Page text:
Updated from 5:21 p.m. EDT
said Thursday that second-quarter earnings and sales fell below Wall Street's expectations, but the company affirmed its forecast for the full year.
That didn't stop investors from unloading the stock after the close. In extended trading, Mylan's shares fell at one point by 11% to $19.25. Later trading moved the price up to $20, but that was still down 7.5% from the 4 p.m. EDT close.
Excluding one-time items, the generic drugmaker reported earnings of 22 cents a share and sales of $298 million. Analysts polled by Thomson First Call were expecting a profit of 24 cents a share, excluding one-time items, on revenue of $317.1 million for the three months ended Sept. 30.
On a GAAP basis, Mylan earned $35.8 million, or 16 cents a share. For the same period last year, the company's GAAP-based profit was $48.7 million, or 18 cents a share, on revenue of $307 million.
Mylan reaffirmed its profit forecast of 92 cents to $1.15, excluding one-time items, for the fiscal year ending March 31. It also reaffirmed its EPS estimate for the following fiscal year of $1.20 to $1.74, excluding special items.
Second-quarter earnings were reduced by a 3-cent charge related to Mylan closing its brand-name drug unit and licensing an experimental blood pressure drug to another company. Another 3 cents represented the cost of restructuring.
Robert J. Coury, the vice chairman and chief executive, told analysts during a telephone conference call, that the current fiscal year remains full of "challenging conditions." Coury expects improvement during the next fiscal year.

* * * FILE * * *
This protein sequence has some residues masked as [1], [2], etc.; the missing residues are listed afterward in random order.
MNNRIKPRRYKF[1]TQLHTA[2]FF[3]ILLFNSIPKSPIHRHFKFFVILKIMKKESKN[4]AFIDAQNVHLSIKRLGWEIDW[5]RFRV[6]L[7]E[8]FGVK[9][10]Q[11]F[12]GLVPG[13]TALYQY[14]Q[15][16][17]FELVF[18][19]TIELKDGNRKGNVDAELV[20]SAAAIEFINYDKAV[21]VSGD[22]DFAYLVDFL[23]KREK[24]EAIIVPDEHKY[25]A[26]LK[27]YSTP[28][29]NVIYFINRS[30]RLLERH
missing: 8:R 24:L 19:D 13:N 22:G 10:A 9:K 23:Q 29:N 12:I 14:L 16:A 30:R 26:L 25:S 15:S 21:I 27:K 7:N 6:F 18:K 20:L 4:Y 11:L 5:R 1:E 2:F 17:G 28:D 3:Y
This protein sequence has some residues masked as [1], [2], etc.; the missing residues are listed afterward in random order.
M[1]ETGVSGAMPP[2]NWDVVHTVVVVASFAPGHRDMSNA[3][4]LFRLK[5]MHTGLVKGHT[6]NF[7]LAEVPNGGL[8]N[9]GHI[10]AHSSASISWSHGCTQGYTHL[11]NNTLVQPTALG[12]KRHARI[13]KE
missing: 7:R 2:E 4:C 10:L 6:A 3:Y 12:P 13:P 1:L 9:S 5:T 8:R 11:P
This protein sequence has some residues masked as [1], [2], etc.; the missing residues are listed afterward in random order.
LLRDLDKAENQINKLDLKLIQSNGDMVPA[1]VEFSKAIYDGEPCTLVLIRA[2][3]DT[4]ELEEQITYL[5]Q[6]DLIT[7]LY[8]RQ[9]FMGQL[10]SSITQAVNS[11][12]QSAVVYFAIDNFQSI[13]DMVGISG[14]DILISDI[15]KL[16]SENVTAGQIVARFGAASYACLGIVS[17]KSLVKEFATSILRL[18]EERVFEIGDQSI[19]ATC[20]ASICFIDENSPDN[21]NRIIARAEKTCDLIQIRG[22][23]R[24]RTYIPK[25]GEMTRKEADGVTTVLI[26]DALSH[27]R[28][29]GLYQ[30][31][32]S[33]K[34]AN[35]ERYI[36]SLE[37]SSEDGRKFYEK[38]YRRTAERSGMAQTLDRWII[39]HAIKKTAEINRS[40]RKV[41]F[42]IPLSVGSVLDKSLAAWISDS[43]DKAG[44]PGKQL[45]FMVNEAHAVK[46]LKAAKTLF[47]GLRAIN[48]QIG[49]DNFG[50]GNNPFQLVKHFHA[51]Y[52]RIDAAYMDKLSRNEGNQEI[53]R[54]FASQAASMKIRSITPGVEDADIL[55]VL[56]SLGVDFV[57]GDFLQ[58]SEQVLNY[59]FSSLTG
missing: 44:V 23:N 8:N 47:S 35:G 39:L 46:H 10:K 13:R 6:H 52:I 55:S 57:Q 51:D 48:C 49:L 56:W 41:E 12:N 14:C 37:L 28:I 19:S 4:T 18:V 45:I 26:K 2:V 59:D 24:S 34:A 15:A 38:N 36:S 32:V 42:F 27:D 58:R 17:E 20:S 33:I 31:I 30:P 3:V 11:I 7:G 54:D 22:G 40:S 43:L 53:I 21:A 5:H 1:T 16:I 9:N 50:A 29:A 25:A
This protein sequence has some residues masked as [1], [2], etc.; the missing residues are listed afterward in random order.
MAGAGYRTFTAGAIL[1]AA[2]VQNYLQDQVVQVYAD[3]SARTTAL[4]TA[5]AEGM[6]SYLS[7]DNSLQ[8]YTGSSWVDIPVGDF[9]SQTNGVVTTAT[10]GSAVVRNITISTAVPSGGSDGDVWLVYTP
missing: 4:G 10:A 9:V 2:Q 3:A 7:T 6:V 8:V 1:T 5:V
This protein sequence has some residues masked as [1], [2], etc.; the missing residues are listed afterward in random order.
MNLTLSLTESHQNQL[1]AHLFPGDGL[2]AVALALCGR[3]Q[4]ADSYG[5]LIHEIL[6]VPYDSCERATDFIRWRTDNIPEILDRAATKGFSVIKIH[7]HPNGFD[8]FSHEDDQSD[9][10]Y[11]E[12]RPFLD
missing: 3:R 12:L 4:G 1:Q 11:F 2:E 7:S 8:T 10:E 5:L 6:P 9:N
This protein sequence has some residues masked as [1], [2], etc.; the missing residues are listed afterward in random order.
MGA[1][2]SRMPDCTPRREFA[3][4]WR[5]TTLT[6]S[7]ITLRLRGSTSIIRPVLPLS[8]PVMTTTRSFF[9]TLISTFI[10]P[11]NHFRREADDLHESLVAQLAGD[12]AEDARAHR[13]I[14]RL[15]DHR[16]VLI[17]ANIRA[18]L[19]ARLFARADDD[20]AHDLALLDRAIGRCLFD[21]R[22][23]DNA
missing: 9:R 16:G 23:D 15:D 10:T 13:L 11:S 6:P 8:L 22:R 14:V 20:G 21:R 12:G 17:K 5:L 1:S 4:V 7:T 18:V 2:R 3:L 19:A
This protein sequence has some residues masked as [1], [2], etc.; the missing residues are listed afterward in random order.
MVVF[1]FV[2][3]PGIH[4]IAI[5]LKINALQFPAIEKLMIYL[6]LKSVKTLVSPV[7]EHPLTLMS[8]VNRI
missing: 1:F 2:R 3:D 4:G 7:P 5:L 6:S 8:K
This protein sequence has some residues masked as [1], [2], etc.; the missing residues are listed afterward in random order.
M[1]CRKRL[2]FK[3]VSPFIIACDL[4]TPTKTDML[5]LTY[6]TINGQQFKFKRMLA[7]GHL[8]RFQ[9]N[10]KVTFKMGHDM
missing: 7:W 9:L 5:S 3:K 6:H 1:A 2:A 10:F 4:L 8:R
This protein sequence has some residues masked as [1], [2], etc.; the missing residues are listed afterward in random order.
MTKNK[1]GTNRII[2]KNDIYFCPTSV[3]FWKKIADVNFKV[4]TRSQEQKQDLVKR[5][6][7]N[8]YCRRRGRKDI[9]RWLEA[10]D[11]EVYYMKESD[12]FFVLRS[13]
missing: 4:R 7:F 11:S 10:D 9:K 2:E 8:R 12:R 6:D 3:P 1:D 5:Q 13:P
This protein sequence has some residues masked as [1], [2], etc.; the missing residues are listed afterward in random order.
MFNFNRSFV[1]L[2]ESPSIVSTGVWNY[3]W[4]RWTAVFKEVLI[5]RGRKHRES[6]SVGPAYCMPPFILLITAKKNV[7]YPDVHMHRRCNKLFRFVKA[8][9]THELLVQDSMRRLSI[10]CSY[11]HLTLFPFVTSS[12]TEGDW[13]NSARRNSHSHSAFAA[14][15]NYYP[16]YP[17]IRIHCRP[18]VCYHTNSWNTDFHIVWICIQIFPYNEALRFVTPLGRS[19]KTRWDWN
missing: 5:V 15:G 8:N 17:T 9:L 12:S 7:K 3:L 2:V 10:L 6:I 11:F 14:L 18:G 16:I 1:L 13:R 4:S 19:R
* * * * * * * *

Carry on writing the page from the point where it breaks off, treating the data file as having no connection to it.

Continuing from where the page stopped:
The challenges he spoke of include greater competition and pricing pressures that caused Mylan's second-quarter sales to fall below the same period last year.
Coury said he expects to select by the end of the year a partner for marketing the experimental blood pressure drug nebivolol. Mylan originally wanted to develop and sell the drug itself. Until it finds a suitable ally, the company will continue to record extra R&D expenses for testing the drug.
He repeated comments about industry consolidation, saying mergers are both positive and necessary to reduce excess capacity in the generic drug industry. Mylan will be a buyer, looking only for deals that complement its existing product portfolio, he said.
The financial announcement preceded by one day Mylan's annual meeting at which nine directors will be up for election. The meeting's drama was diluted in July when the company made
a massive buyback of shares, which included most of those held by corporate raider Carl C. Icahn.
Icahn began buying Mylan shares in July 2004 after the company announced its ill-fated bid to acquire
Icahn built up a 9.8% stake in Mylan. He opposed the King deal, which was called off in February. He also offered to buy the rest of Mylan's shares for $20 each, and he enlisted a slate of directors to challenge the company's nominees.
Icahn tendered all of his shares for the buyback, but because the offer was oversubscribed, Mylan could acquire only 94% of his stake -- the same percentage it bought from other stockholders. Whether Icahn sold his remaining shares isn't clear.
Though Icahn didn't formally withdraw his nominees, he didn't send out proxy solicitations promoting them, either. Mylan recently notified shareholders that Institutional Shareholder Services, a provider of proxy and corporate governance services, supports the company nominees.
During the second quarter, Mylan completed the buyback of nearly 51.3 million shares, or about 19% of its stock outstanding, for around $1 billion. After the buyback, Mylan repurchased 4.3 million shares on the open market for $78.4 million.
Mylan issued its financial results Thursday after markets had closed. In regular trading, the stock gained a penny, closing at $21.61.